> You are currently subscribed to ntdev as: xxxxx@upek.com
> To unsubscribe send a blank email to xxxxx@lists.osr.com
>


Questions? First check the Kernel Driver FAQ at
http://www.osronline.com/article.cfm?id=256

You are currently subscribed to ntdev as: unknown lmsubst tag argument:
‘’
To unsubscribe send a blank email to xxxxx@lists.osr.com

It depends on power configuration. We have customers with machines where D2 -> D0 -> D2 occurs on every suspend as both S1 and S3 are mapped to D2. I was able to avoid it using previous method but I don’t see it as a problem. OS suspend is relatively rare event and who cares about unnecessary device power transition.

I probably missed part of docs which states Dx -> Dx transitions are forbidden. From code samples I was under impression lowering as D2 -> D3 is allowed. BTW, recently I had race conditions which sometimes caused D3 -> D2 transition and the result was non-functional device. Only disable/enable device helped; D2 -> D0 wasn’t enough.

Best regards,

Michal Vodicka
UPEK, Inc.
[xxxxx@upek.com, http://www.upek.com]


From: xxxxx@lists.osr.com[SMTP:xxxxx@lists.osr.com] on behalf of Doron Holan[SMTP:xxxxx@windows.microsoft.com]
Reply To: Windows System Software Devs Interest List
Sent: Friday, September 03, 2004 11:21 PM
To: Windows System Software Devs Interest List
Subject: RE: [ntdev] IRP_MN_QUERY_POWER for a System Power State

I wouldn’t consider having to move into D0 and then back into Dx a
drawback. This allows you to distinguish between arming for selective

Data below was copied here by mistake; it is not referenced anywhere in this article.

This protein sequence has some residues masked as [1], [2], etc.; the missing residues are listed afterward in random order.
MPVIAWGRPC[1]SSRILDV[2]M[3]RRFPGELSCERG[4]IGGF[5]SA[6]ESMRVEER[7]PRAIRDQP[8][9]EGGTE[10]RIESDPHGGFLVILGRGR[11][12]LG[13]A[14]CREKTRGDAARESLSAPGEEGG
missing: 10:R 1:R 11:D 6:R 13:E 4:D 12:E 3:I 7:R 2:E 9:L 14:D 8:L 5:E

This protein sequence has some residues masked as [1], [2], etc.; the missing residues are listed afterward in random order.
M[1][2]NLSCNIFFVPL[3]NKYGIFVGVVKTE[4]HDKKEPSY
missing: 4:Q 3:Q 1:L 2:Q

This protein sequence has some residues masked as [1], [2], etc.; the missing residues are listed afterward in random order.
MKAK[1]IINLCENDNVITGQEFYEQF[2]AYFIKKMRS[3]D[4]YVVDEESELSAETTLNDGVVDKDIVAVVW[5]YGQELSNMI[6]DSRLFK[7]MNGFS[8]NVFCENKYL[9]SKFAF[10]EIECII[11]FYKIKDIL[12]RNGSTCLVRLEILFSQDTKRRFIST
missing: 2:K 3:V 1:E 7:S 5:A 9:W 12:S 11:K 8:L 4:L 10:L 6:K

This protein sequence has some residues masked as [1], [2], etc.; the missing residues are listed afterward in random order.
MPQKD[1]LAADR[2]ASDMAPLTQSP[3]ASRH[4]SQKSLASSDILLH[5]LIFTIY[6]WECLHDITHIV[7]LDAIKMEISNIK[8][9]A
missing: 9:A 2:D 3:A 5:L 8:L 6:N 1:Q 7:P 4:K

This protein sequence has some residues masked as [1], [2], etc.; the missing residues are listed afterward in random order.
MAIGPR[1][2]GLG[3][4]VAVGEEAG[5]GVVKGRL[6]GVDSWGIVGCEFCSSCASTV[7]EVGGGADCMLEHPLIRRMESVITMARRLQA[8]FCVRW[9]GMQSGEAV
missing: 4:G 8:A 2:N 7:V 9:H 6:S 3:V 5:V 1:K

suspend and arming for wake from Sx. The 2 reasons for arming could be
different. Or, if you don’t wake form Sx, you have to move into D3 and
you are not allowed to have a Dx -> Dx transition, so you have to move
D2 -> D0 -> D3 anyways.

d

-----Original Message-----
From: xxxxx@lists.osr.com
[mailto:xxxxx@lists.osr.com] On Behalf Of Michal Vodicka
Sent: Friday, September 03, 2004 1:52 PM
To: Windows System Software Devs Interest List
Subject: RE: [ntdev] IRP_MN_QUERY_POWER for a System Power State

Thank you. I already implemented it and it seems as optimal solution.
Callback is called before Sx query IRP is sent and is called again to
reaffirm S0 even if some driver vetoes query. I hope number of
registered callbacks isn’t limited as I register one per device; it is
easier.

The only minor drawback when used for selective suspend cancellation is
that if device is already suspended, it has to be awakened there (D2 ->
D0) even if following S0 -> Sx transition puts it back to D2.

Best regards,

Michal Vodicka
UPEK, Inc.
[xxxxx@upek.com, http://www.upek.com]

> ----------
> From:
xxxxx@lists.osr.com[SMTP:xxxxx@lists.osr.com
] on behalf of Jake Oshins[SMTP:xxxxx@windows.microsoft.com]
> Reply To: Windows System Software Devs Interest List
> Sent: Friday, September 03, 2004 7:30 PM
> To: Windows System Software Devs Interest List
> Subject: Re:[ntdev] IRP_MN_QUERY_POWER for a System Power State
>
> Let me amplify what Doron is saying here.
>
> The power state callback is called *before* the Power manager calls
into the
> PnP manager and locks the PnP tree, which is *before* the Power
manager
> starts sending any S-state IRPs.
>
> The power state callback was created specifically so that you could be

> guaranteed that you could do pageable, blockable operations as part of
a